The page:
Market leader Telefon AB LM Ericsson’s (ERICY) fourth quarter 2004 gross margins Thursday came in below expectations in the face of intense competition. The company said the effect was specific to the fourth quarter – an assertion some investors appeared to doubt as the shares were marked down 7.8% to close at SEK20.20.

Market research firm Gartner forecasts the market for mobile network gear, which accounts for the majority of sales, will grow 5% in 2005.

That compares with estimated 10% growth in 2004, which helped major players show good revenue growth and recovering earnings to offset massive losses and falling revenue in previous years. Ericsson’s shares were up 64% in 2004.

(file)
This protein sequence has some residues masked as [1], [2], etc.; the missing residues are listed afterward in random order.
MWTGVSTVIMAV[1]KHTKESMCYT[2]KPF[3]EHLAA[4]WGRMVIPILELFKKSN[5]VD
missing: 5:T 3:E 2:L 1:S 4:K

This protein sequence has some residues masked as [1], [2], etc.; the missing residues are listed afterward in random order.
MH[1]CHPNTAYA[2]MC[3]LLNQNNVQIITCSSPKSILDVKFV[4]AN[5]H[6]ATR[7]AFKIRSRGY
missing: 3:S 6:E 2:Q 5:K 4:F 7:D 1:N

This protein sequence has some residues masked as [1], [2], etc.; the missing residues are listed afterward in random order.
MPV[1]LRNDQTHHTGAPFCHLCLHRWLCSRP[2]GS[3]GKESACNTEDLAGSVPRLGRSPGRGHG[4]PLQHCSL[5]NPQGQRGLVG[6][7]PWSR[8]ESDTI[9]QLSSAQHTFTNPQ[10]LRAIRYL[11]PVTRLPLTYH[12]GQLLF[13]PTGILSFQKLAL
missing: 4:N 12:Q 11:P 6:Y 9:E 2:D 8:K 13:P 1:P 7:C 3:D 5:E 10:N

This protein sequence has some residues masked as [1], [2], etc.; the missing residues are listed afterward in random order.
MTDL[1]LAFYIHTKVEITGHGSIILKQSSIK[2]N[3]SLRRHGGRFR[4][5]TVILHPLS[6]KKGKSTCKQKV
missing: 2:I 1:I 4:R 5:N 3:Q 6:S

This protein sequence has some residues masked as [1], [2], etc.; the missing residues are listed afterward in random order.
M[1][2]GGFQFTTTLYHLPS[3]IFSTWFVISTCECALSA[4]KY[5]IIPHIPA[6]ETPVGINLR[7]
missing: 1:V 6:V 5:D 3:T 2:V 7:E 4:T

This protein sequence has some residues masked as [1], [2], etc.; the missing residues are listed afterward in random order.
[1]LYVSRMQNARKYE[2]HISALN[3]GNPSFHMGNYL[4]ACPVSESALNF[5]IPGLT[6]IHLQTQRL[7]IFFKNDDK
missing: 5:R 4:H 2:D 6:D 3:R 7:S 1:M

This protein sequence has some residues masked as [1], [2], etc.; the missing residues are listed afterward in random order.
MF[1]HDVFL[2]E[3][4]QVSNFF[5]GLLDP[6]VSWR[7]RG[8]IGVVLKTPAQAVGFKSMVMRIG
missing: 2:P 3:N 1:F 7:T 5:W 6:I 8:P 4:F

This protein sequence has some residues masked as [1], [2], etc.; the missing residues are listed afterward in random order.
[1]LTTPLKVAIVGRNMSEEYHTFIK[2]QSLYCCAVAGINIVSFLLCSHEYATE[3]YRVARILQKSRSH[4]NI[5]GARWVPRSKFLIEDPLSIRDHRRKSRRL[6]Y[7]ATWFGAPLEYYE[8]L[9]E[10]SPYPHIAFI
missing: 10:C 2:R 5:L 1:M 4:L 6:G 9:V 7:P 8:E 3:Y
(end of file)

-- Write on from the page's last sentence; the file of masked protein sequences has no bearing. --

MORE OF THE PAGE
Ericsson projects the market growing between 2% and 5% – both Gartner and Ericsson measure in dollars – and Gartner analyst Jason Chapman said he sees industry margins coming under pressure short term as there will still be a fairly high proportion of hardware sales during at least 2005.

Hardware sales typically attract lower margins than software. Competition for new contracts is fierce and vendors are forced to accept wafer-thin margins, hoping to increase them over time.

“Later, margins should be helped by a growing share of software as upgrades to third generation equipment show up in sales,” Chapman added.

Currently many new networks are being rolled out generating sales of hardware such as base stations and other network equipment. In emerging markets such as Russia, India and Brazil it’s primarily second generation networks using Global Systems for Mobile communications technology that is driving sales. In Europe, third generation network rollouts are now taking place on a large scale.